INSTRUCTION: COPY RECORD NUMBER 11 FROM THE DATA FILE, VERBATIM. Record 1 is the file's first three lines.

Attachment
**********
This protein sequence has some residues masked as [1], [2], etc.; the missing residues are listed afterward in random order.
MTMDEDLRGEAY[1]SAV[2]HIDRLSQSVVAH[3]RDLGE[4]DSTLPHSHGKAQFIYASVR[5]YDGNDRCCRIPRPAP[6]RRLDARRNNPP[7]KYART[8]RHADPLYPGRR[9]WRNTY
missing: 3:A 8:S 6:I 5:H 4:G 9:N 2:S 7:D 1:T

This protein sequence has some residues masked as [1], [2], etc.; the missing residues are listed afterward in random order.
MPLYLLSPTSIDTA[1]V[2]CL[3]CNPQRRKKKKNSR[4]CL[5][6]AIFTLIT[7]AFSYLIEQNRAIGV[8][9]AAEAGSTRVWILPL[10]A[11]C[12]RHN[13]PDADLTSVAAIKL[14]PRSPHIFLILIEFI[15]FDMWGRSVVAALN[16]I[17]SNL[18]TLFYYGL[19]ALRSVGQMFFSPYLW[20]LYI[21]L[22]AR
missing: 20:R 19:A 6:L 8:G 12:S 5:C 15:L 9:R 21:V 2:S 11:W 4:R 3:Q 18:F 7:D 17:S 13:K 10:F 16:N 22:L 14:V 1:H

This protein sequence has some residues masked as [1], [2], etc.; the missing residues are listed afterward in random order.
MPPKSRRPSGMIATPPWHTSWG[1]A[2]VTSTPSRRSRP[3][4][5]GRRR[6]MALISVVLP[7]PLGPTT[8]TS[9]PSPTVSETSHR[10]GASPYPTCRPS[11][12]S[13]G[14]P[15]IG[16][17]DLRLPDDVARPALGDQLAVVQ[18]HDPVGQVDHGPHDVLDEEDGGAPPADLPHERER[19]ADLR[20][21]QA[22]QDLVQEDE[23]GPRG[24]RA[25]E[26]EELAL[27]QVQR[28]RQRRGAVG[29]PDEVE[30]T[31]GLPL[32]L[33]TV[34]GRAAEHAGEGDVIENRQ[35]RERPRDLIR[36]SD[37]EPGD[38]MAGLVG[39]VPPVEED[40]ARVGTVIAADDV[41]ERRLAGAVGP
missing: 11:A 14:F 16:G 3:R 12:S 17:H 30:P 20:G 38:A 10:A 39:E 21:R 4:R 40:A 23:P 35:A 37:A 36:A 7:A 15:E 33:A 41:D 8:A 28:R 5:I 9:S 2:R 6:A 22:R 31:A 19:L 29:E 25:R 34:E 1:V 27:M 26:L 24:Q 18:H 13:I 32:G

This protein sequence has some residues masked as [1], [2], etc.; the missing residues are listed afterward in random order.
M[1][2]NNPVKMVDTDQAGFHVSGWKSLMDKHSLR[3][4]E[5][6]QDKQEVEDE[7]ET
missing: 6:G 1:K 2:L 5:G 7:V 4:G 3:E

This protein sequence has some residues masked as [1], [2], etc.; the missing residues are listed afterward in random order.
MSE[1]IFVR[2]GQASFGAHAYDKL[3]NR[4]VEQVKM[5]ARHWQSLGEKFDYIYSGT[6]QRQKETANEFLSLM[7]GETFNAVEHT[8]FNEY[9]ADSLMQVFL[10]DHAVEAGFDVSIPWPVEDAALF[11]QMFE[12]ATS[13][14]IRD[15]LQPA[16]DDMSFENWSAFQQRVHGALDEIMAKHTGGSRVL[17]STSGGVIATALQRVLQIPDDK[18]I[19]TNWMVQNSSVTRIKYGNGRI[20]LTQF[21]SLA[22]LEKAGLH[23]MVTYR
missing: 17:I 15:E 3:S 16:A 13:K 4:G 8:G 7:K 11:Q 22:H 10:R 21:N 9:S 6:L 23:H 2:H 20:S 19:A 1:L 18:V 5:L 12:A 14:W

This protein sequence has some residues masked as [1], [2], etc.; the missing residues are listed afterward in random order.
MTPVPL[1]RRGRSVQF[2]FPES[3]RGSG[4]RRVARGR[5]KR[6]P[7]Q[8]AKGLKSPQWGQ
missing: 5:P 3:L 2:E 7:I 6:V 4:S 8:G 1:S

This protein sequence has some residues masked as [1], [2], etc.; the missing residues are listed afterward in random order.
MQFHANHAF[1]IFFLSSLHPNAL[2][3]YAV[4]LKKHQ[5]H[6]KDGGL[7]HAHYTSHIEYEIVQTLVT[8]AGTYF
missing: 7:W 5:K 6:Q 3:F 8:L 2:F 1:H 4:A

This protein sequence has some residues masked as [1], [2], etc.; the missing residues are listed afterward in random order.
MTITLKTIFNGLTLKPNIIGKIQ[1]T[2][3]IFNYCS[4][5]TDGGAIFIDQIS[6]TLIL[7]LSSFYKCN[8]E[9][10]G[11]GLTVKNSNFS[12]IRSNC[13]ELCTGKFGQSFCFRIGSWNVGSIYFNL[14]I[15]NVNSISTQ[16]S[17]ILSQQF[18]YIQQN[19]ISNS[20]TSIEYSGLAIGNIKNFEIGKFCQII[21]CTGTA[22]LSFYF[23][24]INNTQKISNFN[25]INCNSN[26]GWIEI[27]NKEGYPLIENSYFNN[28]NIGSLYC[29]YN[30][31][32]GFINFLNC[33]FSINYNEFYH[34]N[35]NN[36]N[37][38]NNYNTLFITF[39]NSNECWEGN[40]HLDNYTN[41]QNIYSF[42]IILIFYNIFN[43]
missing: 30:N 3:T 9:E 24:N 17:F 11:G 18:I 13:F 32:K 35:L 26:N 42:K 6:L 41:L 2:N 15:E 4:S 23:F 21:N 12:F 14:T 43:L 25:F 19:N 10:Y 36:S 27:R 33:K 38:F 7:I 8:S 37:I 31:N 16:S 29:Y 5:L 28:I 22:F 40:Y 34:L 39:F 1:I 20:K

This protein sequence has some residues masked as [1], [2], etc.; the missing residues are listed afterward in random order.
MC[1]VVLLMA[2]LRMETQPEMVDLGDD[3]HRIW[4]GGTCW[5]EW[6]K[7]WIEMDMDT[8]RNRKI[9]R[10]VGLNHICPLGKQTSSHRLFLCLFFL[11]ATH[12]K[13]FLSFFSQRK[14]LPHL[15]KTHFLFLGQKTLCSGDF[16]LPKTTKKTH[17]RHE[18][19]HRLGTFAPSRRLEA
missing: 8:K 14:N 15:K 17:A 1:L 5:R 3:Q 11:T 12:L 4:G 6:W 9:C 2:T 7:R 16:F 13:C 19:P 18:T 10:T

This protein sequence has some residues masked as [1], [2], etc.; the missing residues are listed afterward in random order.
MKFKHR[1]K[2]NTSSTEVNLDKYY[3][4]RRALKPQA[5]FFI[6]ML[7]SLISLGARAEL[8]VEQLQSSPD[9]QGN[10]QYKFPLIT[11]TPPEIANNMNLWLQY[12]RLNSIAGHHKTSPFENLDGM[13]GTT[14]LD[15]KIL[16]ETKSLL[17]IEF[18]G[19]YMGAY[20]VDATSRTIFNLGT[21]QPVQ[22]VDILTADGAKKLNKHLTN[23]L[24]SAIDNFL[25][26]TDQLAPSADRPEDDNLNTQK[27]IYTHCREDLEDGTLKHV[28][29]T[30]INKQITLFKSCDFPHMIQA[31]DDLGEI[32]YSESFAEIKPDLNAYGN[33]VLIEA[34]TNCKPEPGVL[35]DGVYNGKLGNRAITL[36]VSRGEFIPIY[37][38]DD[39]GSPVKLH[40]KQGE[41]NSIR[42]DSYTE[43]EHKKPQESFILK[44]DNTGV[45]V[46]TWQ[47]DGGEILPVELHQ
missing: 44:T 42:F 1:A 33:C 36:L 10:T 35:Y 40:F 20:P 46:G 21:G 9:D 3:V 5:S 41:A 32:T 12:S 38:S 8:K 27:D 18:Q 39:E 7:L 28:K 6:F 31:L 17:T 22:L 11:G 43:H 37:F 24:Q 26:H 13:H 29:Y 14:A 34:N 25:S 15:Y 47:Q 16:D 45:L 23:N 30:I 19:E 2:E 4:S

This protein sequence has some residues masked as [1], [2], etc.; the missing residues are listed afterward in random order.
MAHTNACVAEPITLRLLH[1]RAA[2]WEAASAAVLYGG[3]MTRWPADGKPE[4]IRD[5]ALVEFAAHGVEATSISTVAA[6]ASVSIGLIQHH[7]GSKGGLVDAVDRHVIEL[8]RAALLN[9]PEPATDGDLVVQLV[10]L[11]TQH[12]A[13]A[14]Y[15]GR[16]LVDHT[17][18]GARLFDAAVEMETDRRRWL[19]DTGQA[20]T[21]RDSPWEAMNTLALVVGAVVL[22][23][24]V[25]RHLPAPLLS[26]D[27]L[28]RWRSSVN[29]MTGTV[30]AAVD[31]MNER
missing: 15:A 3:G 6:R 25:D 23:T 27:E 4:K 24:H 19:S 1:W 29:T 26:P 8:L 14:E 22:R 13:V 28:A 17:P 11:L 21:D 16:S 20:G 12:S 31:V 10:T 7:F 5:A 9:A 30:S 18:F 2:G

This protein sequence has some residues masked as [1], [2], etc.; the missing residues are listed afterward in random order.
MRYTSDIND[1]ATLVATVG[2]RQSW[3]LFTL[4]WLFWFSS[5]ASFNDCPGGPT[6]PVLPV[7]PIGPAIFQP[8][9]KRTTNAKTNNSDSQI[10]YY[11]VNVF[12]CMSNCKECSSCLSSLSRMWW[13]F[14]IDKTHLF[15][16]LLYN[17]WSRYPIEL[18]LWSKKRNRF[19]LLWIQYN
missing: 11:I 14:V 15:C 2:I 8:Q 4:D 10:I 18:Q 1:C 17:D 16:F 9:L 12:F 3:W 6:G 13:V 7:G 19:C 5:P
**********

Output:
This protein sequence has some residues masked as [1], [2], etc.; the missing residues are listed afterward in random order.
MAHTNACVAEPITLRLLH[1]RAA[2]WEAASAAVLYGG[3]MTRWPADGKPE[4]IRD[5]ALVEFAAHGVEATSISTVAA[6]ASVSIGLIQHH[7]GSKGGLVDAVDRHVIEL[8]RAALLN[9]PEPATDGDLVVQLV[10]L[11]TQH[12]A[13]A[14]Y[15]GR[16]LVDHT[17][18]GARLFDAAVEMETDRRRWL[19]DTGQA[20]T[21]RDSPWEAMNTLALVVGAVVL[22][23][24]V[25]RHLPAPLLS[26]D[27]L[28]RWRSSVN[29]MTGTV[30]AAVD[31]MNER
missing: 15:A 3:G 6:R 25:D 23:T 27:E 4:K 24:H 19:S 1:W 29:T 26:P 8:L 14:E 22:R 13:V 28:A 17:P 11:L 21:D 16:S 20:G 12:S 31:V 10:T 7:F 5:A 9:A 30:S 18:F 2:G